The second phase can then be initiated. The sixteen addresses which are now available in ARA registers 32 and 33 are presented to their corresponding Output Routers 3-0 to 3-15. Each router will then perform the appropriate connection of its corresponding output port to one among the 128 locations within Cell Storage 1 that is designated by the address defined by the contents of the corresponding ARA Register 32 or 33. More particularly, each Router 3(2p), with p=0 to 7, performs the connection of output port 2p to the appropriate location within Cell Storage 1 that is defined by the contents of ARA Register 32(p). Simultaneously, every Router 3(2p+1), with p=0 to 7, performs the connection of output port 2p+1 to the appropriate location in Cell Storage 1 that is designated by the contents of ARA Register 33(p). Therefore, it appears that the sixteen retrieve operations can be simultaneously performed and sixteen cells can be routed towards the sixteen OCD drivers 11, allowing a very effective switching mechanism. It should be noted that the full extraction of the cells requires a number of N clock periods.
At the completion of the output process, the sixteen addresses that are contained in the ARA Registers are transferred into corresponding locations of a set of sixteen Old Retrieve Address (ORA) registers 24(0) to 24(7) and 25(0) to 25(7). This is achieved by a single transfer of the contents of ARA Register 32(n) and 33(n) into ORA Register 24(n) and 25(n).
It should be noted that in the preferred embodiment of the present invention, the dual transfer of the contents of NRA Registers 28(n) and 29(n) into the corresponding ARA Registers 32(n) and 33(n) is simultaneously achieved with the dual transfer of the contents of ARA Registers 32(n) and 33(n) into ORA registers 24(n) and 25(n).
The process then proceeds to a recycling of the addresses of Cell Storage 1 which becomes available again because of the possible extraction of the cells which were therein loaded. This process uses the Book Keep Memory 7 in order to take into account the possibility of multiple booking when in multicast mode. Indeed, in the case of multicast cells, the invention prevents the first retrieve operation performed on this cell resulting in the availability of the considered location in Cell Storage 1 until the last duplication of the cell is actually completed. Also, the process used in the present invention takes into consideration the fact that, should a cell be duplicated three times at three distinct output ports for instance, the three retrieve processes might well not occur at the same instant for each output port. The difference in the actual retrieve operation of the same cell obviously depends upon the actual loading of the OAQ queue that corresponds to the output port being considered, that is to say the actual traffic of the output port. The recycling process requires a set of eight elementary cycles performed as follows: during cycle n, the contents of ORA Register 24(n) is presented via bus 158 to the Free Address Queue (FAQ) circuit 5 and to the Book Keep Memory circuit 7. For the address which is considered, and defined by the value carried by bus 158, Book Keep Memory 7 provides the number of remaining reservations, that is to say the number of times the cell stored in the considered location should still be retrieved. This number is then reduced by one and a test is performed on the result. If the result is not equal to zero, it is loaded again into the storage of Book Keep Memory circuit 7 at the same address. However, if the result of the decrementation appears to be equal to zero—indicating that the retrieve operation corresponds to the last duplication that was requested by the header—this result is also reloaded into the internal storage of Book Keep Memory circuit 7, at the same address, and, additionally, circuit 7 generates a Write-Enable control signal on lead 160 in order to load the address existing on bus 158 into the internal storage of FAQ circuit 5. The address is therefore registered as an available location for further cell storage operation.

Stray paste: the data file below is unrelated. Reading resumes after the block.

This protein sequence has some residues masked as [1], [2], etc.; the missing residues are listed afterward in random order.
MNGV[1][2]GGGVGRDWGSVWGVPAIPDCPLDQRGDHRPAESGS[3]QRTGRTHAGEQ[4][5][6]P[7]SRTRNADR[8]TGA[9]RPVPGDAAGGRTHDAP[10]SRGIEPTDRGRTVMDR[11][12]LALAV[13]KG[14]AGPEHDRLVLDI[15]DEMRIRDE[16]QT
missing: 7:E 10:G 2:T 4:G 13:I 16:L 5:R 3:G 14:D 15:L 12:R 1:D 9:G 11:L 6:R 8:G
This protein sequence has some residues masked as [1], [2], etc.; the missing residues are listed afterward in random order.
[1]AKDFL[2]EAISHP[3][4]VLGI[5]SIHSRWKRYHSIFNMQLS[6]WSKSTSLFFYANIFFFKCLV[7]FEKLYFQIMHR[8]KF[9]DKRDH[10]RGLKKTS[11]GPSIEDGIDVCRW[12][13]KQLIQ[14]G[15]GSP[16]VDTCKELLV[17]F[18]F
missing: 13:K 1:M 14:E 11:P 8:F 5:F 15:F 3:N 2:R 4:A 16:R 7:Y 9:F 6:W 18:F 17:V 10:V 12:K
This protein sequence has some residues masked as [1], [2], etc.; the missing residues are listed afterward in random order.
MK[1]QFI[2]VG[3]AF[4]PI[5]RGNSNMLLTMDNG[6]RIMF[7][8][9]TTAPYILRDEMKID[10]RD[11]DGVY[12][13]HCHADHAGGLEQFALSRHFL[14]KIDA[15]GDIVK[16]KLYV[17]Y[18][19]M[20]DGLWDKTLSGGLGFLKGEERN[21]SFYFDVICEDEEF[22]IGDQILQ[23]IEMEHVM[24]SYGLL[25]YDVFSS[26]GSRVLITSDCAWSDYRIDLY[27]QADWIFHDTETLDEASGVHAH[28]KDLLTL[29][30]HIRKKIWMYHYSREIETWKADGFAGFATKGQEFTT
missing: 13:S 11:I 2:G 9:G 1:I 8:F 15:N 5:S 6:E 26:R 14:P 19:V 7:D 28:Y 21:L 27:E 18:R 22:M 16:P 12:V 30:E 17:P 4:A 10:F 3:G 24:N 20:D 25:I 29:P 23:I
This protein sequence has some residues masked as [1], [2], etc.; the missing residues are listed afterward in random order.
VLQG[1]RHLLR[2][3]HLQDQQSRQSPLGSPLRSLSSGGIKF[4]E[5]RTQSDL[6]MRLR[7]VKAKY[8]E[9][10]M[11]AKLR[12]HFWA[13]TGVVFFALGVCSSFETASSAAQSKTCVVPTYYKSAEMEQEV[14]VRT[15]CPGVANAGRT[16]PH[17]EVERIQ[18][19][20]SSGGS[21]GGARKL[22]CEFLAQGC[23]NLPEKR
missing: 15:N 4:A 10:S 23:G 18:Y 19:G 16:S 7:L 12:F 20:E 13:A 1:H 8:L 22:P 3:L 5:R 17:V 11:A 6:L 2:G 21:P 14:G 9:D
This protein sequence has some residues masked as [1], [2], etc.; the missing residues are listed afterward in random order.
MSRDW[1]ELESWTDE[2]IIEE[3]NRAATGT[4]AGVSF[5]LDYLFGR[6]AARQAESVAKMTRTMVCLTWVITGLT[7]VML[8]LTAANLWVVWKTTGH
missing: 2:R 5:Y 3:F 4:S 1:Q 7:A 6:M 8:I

The same process is simultaneously performed for the value of the address that is stored in ORA register 25(n) which is presented via bus 159 to the input bus of both FAQ circuit 5 and to the Book Keep Memory circuit 7. Similarly as above, if the result of the decrementation by one which is performed on the value being loaded into circuit 7 at the address carried by bus 159 appears to be equal to zero, then circuit 7 generates a Write-Enable control signal on lead 161 to FAQ circuit 5 so as to load the considered address into the internal storage of the FAQ circuit 5. When this is completed, the considered address is made available again for further cell storage operations, as described in section 1 relating to the input process.
It should be noted that the invention takes great advantage of the use of Dual-Port storage for embodying the internal storage of the two circuits 5 and 7. Indeed, this particularly allows the possibility to reduce by two the number of cycles which are necessary for processing the different addresses within Cell Storage 1. In the invention, only 8 elementary cycles are required for providing a 16-input and 16 output port switching module.